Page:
As President Joko “Jokowi” Widodo inaugurated Indonesia’s first wind power plant in Sidenreng Rappang, South Sulawesi, on Monday (02/07), the government is getting closer to its ambitious target of obtaining more than a fifth of the country’s energy from renewable sources.
The plant, also known as PLTB Sidrap, consists of 30 wind turbines which can produce up to 75 megawatts and electrify 80,000 households. The turbines in 40 percent consist of locally produced components.
“This puts Indonesia among the few Asian countries that posses wind power plants, like Japan, China and Korea,” Jokowi said in a statement.
Sidrap started its development in 2015 with $150 million borne by a consortium comprising of UPC Renewables Asia I, UPC Renewables Asia III, Sunedison and Binatek Energi Terbarukan.
A similar project in Bantul, Yogyakarta, also developed by UPC Renewables, was shelved in 2017 due to land clearance problems.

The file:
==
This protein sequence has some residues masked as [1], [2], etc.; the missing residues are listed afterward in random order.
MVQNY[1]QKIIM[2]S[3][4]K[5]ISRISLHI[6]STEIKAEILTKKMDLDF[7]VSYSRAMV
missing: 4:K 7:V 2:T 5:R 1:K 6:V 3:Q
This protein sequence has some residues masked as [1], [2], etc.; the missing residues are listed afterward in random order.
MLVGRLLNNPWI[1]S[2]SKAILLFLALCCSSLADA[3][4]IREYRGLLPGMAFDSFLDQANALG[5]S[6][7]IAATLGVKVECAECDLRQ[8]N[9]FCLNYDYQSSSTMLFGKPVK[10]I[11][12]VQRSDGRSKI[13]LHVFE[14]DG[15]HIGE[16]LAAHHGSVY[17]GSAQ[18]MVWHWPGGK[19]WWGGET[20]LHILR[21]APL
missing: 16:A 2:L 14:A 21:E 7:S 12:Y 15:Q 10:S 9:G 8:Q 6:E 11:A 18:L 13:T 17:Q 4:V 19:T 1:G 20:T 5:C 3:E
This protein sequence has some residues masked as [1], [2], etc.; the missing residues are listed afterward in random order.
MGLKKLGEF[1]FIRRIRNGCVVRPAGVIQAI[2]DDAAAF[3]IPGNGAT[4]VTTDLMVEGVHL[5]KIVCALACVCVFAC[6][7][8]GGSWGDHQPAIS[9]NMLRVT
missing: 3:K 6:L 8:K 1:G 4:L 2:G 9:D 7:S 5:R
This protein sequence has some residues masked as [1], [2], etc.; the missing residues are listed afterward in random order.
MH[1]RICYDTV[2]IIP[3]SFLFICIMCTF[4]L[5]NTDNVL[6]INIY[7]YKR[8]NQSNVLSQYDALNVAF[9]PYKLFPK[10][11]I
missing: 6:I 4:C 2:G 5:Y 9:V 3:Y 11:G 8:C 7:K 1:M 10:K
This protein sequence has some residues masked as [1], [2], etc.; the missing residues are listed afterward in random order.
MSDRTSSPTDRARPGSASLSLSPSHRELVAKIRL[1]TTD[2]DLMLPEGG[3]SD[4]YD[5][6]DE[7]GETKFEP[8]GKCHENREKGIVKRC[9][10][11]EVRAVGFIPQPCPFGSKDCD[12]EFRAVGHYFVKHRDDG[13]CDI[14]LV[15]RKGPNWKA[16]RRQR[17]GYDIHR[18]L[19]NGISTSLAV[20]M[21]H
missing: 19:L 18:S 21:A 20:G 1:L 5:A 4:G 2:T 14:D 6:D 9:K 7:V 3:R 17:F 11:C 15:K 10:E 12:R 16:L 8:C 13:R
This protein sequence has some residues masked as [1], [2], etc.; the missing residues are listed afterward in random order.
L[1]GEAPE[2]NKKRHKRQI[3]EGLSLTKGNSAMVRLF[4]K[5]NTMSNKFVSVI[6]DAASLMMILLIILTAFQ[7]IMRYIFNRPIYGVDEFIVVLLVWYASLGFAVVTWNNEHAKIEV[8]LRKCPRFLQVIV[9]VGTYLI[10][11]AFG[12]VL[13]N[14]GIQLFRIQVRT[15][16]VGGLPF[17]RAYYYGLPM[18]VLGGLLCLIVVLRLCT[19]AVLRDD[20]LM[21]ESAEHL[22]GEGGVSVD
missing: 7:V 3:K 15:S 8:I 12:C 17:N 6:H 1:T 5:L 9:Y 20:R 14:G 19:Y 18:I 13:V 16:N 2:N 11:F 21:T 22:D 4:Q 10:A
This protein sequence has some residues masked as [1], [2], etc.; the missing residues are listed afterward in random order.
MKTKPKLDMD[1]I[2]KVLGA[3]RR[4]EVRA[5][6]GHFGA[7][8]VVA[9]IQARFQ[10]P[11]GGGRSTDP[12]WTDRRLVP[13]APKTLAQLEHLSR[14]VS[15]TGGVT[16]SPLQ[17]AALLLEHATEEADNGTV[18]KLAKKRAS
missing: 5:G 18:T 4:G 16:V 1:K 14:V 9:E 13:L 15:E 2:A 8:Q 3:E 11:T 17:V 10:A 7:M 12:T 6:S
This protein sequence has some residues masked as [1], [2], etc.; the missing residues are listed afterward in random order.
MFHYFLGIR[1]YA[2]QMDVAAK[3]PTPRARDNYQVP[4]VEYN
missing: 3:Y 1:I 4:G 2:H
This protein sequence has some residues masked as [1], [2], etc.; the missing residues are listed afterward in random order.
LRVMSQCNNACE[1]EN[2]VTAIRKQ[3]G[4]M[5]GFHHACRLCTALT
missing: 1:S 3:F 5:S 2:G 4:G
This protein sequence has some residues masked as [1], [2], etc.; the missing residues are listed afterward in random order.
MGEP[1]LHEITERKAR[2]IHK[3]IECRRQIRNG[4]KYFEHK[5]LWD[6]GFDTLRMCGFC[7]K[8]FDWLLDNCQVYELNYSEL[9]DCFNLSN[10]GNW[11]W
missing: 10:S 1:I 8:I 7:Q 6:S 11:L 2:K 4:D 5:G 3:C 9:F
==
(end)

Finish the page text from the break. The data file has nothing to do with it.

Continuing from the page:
Jokowi seeks to connect 99 percent of Indonesians to the country’s grid by 2019, when his first presidential term ends. Currently, the electrification rate is 96 percent.
Indonesia aims to have 23 percent of its total power coming from renewable resources by 2025, also to fulfill its climate change mitigation commitment, in accordance with the Paris Agreement.
Today, only 14 percent of the country’s energy is clean. More than half of it still comes from coal-powered plants.